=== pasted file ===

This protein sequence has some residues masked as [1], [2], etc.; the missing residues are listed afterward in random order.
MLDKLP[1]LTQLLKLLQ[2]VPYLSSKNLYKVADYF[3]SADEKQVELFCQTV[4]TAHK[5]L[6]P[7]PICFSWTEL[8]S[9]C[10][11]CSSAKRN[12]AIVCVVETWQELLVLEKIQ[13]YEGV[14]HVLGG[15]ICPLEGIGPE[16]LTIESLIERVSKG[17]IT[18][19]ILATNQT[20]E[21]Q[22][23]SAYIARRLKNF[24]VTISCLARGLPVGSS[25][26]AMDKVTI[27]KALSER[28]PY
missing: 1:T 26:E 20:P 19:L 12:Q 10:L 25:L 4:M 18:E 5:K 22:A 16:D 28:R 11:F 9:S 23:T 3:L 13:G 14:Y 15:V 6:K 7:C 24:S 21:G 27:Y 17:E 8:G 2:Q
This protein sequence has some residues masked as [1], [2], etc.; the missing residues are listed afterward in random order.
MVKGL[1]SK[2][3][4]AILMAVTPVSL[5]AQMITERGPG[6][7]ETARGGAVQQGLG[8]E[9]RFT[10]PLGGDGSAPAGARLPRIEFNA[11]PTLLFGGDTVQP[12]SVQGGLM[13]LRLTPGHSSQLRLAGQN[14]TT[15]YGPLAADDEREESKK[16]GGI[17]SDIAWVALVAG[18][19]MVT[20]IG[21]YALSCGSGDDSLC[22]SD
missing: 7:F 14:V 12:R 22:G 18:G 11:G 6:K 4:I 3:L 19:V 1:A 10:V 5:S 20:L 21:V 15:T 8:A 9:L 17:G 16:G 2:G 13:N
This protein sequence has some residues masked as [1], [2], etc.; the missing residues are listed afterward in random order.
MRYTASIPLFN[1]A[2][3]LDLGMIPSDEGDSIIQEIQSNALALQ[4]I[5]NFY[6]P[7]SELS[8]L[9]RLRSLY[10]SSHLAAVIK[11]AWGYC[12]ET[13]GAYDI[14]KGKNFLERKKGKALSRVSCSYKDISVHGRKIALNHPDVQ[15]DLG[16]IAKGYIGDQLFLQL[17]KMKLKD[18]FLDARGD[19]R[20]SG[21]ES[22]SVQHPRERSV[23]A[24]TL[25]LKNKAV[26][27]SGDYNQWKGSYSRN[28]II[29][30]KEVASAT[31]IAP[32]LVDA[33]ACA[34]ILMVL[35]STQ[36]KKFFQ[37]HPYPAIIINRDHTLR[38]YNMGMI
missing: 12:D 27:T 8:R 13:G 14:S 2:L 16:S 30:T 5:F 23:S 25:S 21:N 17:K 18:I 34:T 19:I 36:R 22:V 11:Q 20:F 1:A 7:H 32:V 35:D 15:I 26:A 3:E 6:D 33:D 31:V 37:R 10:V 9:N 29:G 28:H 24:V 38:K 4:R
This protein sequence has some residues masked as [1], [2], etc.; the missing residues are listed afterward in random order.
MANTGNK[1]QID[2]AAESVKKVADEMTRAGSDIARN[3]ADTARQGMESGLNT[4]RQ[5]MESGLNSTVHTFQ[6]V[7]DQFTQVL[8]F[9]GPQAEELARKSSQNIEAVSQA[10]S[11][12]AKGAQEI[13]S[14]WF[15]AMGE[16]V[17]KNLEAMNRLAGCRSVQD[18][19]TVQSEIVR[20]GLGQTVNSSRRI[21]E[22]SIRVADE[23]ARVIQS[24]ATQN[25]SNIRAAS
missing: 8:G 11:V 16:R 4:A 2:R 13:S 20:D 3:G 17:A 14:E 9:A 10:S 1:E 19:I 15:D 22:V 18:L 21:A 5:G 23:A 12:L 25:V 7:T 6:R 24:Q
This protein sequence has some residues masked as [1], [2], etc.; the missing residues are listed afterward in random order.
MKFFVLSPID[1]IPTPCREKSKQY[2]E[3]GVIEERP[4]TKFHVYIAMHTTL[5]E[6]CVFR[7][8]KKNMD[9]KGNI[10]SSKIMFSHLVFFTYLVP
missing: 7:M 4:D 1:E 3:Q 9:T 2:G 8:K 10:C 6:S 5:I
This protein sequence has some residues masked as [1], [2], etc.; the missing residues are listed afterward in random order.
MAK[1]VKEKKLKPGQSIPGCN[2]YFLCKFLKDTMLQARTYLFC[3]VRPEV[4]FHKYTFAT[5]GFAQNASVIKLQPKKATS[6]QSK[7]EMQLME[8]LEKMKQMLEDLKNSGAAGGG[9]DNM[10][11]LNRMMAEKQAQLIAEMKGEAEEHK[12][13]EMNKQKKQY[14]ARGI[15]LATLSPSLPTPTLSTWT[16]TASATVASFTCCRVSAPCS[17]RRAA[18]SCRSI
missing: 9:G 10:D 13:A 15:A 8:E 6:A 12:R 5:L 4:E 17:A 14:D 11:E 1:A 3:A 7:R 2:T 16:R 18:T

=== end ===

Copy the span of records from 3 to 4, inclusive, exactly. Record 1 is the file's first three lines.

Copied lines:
This protein sequence has some residues masked as [1], [2], etc.; the missing residues are listed afterward in random order.
MRYTASIPLFN[1]A[2][3]LDLGMIPSDEGDSIIQEIQSNALALQ[4]I[5]NFY[6]P[7]SELS[8]L[9]RLRSLY[10]SSHLAAVIK[11]AWGYC[12]ET[13]GAYDI[14]KGKNFLERKKGKALSRVSCSYKDISVHGRKIALNHPDVQ[15]DLG[16]IAKGYIGDQLFLQL[17]KMKLKD[18]FLDARGD[19]R[20]SG[21]ES[22]SVQHPRERSV[23]A[24]TL[25]LKNKAV[26][27]SGDYNQWKGSYSRN[28]II[29][30]KEVASAT[31]IAP[32]LVDA[33]ACA[34]ILMVL[35]STQ[36]KKFFQ[37]HPYPAIIINRDHTLR[38]YNMGMI
missing: 12:D 27:T 8:R 13:G 14:S 2:L 16:S 30:T 5:F 23:S 25:S 21:N 17:K 18:I 34:T 19:I 36:R 22:V 11:Q 20:F 1:A 7:H 32:V 35:D 15:I 26:A 3:E 6:D 33:D 31:V 37:R 10:V 9:N 29:G 28:H 24:V 38:K 4:R
This protein sequence has some residues masked as [1], [2], etc.; the missing residues are listed afterward in random order.
MANTGNK[1]QID[2]AAESVKKVADEMTRAGSDIARN[3]ADTARQGMESGLNT[4]RQ[5]MESGLNSTVHTFQ[6]V[7]DQFTQVL[8]F[9]GPQAEELARKSSQNIEAVSQA[10]S[11][12]AKGAQEI[13]S[14]WF[15]AMGE[16]V[17]KNLEAMNRLAGCRSVQD[18][19]TVQSEIVR[20]GLGQTVNSSRRI[21]E[22]SIRVADE[23]ARVIQS[24]ATQN[25]SNIRAAS
missing: 8:G 11:V 16:R 4:A 2:R 13:S 20:D 3:G 17:A 14:E 9:A 10:S 1:E 19:I 15:D 22:V 18:L 21:A 5:G 23:A 12:L 25:V 7:T 6:R 24:Q